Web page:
Black and white 'Coal out of our Museum' sign arranged on a fabric collage

Artists and visitors shun Science Museum event over ‘indefensible’ coal sponsor 

Over 1000 tickets booked for the Science Museum’s “India Lates” event on 31 August went unused, as protesters called for the cancellation of the Museum’s new sponsorship deal with Indian coal-producing conglomerate Adani.

Groups including young people, teachers, grandparents, local residents and scientists were represented by protesters holding giant event tickets outside the Museum.

We are boycotting because we cannot allow companies like Adani, who are destroying our planet and our future, to use organisations like the Science Museum to greenwash their reputation.

Ava Bruges, UK Student Climate Network London

Inside, representatives of the South Asia Solidarity Group confronted the Museum Director, Sir Ian Blatchford, about the damaging impacts of Adani’s operations

They also added a ‘Coal Out of our Museum’ message to one of the evening’s centrepieces, a mass participatory artwork with Chila Burman.

The Science Museum announced last October that Adani Green Energy, part of the Adani Group run by Indian multi-billionaire Gautam Adani, will sponsor the museum’s new gallery. 

According to the Museum, “Energy Revolution: The Adani Green Energy Gallery will explore the latest climate science and the energy revolution needed to cut global dependence on fossil fuels and achieve the Paris targets to limit global warming to around 1.5 degrees Celsius above pre-industrial levels.”

Yet Adani has been heavily criticised for its destructive coal projects in Australia and India, where Indigenous communities are opposing mining on their lands, and is India’s biggest investor in coal-fired power generation. 

It is dramatically ramping up its coal production, and increasing its investments in coal-fired power stations – even though the UN’s International Panel on Climate Change and the International Energy Agency have both warned that reaching net-zero carbon emissions by 2050 means no new coal developments as of 2021. 

A spokesperson for South Asia Solidarity Group said: 

“We’re outraged that Adani – a coal conglomerate which supports Modi’s fascist regime– is sponsoring a new gallery about the energy transition. This sponsorship is a blatant attempt to greenwash the Adani Group’s destructive activities – an attempt the Museum sadly seems all too happy to play along with.”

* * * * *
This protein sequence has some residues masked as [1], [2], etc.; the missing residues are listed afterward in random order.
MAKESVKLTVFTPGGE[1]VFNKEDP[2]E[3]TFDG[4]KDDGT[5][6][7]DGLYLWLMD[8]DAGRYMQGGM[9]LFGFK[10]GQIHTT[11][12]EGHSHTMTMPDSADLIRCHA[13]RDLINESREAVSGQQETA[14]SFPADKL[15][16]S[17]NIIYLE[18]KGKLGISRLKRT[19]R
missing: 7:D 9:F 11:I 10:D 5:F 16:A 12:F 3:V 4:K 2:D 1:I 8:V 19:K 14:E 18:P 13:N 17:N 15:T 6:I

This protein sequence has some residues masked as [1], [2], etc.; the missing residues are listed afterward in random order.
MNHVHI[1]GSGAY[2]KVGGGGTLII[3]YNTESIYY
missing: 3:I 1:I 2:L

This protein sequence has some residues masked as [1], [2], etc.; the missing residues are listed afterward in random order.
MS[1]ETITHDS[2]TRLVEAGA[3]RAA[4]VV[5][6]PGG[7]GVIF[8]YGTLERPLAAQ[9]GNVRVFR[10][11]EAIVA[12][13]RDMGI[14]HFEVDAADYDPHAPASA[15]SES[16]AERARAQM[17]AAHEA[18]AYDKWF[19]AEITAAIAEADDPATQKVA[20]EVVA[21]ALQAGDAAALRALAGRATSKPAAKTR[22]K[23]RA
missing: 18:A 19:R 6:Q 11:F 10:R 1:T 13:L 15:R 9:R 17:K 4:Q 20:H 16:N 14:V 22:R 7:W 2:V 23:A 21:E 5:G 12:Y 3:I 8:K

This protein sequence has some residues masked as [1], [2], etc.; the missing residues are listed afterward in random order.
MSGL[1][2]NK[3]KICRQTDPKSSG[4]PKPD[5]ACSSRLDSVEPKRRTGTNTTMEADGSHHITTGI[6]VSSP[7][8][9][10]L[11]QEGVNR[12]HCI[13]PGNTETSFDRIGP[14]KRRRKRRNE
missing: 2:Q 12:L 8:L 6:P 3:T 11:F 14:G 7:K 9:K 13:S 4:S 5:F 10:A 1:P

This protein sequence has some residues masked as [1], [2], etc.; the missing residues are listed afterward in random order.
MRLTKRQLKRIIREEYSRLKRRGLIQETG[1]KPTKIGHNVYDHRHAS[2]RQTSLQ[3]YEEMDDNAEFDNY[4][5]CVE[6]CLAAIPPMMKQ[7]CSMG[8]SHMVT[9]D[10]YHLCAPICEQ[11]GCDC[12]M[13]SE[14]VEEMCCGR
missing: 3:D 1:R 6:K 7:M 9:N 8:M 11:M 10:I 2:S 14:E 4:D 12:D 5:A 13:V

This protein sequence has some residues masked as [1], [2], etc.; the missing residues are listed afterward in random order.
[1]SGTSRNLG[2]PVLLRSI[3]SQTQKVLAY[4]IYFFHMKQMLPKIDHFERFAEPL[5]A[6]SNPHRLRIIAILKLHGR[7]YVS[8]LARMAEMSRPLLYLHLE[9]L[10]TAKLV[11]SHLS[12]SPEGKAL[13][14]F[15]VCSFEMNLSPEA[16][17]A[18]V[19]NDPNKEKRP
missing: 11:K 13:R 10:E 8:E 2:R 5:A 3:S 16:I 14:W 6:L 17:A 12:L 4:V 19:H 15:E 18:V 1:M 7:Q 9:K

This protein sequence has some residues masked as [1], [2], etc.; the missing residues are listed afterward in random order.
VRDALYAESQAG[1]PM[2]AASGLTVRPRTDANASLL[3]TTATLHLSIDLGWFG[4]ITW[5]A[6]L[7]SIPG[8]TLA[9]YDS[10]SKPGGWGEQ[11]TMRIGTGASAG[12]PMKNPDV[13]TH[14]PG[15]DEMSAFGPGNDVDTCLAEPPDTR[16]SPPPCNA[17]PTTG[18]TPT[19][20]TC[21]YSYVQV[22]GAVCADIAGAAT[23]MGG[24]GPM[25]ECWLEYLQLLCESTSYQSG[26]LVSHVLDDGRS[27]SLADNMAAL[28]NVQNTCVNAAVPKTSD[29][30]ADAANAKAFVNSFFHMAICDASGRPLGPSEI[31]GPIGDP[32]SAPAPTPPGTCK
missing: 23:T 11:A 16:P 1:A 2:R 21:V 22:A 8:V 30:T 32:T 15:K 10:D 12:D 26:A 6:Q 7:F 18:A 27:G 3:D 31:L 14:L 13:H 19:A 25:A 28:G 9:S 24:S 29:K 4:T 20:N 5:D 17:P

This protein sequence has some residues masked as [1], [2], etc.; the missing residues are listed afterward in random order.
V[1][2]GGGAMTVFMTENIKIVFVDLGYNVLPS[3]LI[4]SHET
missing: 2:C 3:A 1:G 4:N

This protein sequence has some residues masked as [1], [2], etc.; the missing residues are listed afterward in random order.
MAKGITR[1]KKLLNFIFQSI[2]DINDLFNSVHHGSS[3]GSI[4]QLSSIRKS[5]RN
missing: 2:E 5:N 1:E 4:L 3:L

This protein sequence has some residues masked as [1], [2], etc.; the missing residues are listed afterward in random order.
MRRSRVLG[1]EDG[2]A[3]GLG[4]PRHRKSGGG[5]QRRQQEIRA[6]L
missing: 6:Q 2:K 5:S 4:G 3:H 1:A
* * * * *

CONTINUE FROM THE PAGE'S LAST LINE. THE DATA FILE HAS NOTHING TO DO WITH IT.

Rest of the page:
A ‘Coal Out of our Museum’ message is added to a participatory artwork at the Science Museum’s India Lates.

More than 125 artists, writers and academics – including Anand Patwardhan, Julie Christie, Ken Fero and Shailaja Patel signed a letter to performers at the event, asking them to “stand against companies that have supported both political repression and environmental destruction.”

Documentary-maker Anand Patwardhan, a signatory to the letter, said:

‘Narendra Modi’s favorite crony, the robber baron Adani, is destroying the environment and democracy across India. The UK and other countries will face the same destruction as his tentacles reach out. Nature, science, media, nothing is sacrosanct. I am happy to be part of the world wide resistance.’

The Science Museum is facing increasing concern over its partnerships with major polluters:

  • In October, climate scientist Professor Chris Rapley, a former director of the Science Museum, resigned from its Advisory Board. Just a few weeks later, mathematician and presenter Dr Hannah Fry and Director of the Institute for Research in Schools Dr Jo Foster resigned from the Board of Trustees over its stance on fossil fuel sponsorship, following its decision to strike a deal with Adani.
  • In November, many prominent scientists and former contributors to museum events and exhibits announced that they will not work with the organisation again until it commits to ending its partnerships with fossil fuel companies.
  • Indigenous representatives have written to the museum, asking it to listen to their experiences on the ground and drop Adani. 
  • In April, the museum was forced to cancel a prominent panel discussion at the last minute after speakers withdrew from the event. Several other speakers, artists and performers have withdrawn from events in recent months
  • In July, hundreds of teachers and educators signed an open letter expressing their concern about the Museum’s fossil fuel sponsorship, and pledging to boycott the new Energy Revolution Gallery if it is sponsored by Adani.

The Fossil Free Science Museum collective is a growing group of organisations who have come together over the last year in response to the Science Museum striking new sponsorship deals first with Shell and then Adani. It consists of Culture Unstained, Scientists Warning Foundation, London Mining Network, UKSCN London, Scientists for XR, XR Hammersmith and Fulham, South Asia Solidarity Group, Fossil Free London, Coal Action Network and Jubilee for Climate.

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